Shadow of the Colossus Boss fights

Then game is extremely silent for the most part. The silence ends however, when you finally meet up with a Colossus. The music stand out against the stark silence of the rest of the game, and gets the player ready for a battle.

Sonic First level

The music is much faster than most platformers. Sonic was also a much faster game than any before it. Helping the player get the idea that this game was meant to be played at high speeds was the music

Zelda Lost woods

A light song you hear on your way up to the forest temple and the surrounding area. The song, played mostly using wind instruments, helps connect the sound back to nature. This is a great piece that could not fit any better in the environment.


One of the first open world side scrollers. This game was extremely difficult when I first encountered it because of its lack of any real direction, it really confused me at the time. The music is just as mysterious and dark as this game. Here is a sample from the game called "Kraid"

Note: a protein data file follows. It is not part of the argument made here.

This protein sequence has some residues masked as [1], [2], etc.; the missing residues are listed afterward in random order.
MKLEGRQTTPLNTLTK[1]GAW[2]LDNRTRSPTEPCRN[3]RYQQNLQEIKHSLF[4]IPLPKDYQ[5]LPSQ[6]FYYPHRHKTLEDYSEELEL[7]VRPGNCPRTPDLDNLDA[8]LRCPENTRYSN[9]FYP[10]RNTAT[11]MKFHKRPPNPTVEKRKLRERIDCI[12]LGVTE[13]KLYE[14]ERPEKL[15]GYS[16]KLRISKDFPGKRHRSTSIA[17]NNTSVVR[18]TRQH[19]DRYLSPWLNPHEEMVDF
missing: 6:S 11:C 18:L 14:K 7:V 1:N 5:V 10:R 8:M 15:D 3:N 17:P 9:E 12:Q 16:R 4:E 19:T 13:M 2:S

Duck Tales The Moon

One of the best tv series turned video game. One level has you searching through the moon for treasure. This song really captures the sci fi feel while keeping the action alive.

Music can do so much for a game. Whether it is setting the mood, or being an part of the gameplay it is an equally important part of the video game artform. Next time you play a game listen to the music and see how it matches your experience. Think back to songs you remember fondly, chances are you have a connection with them because not only were they beautifully compossed but also because they fit so well in the game's environment.


  1. Man, that's my favorite Colossus battle! Beautiful!

    Anyway, here ya go!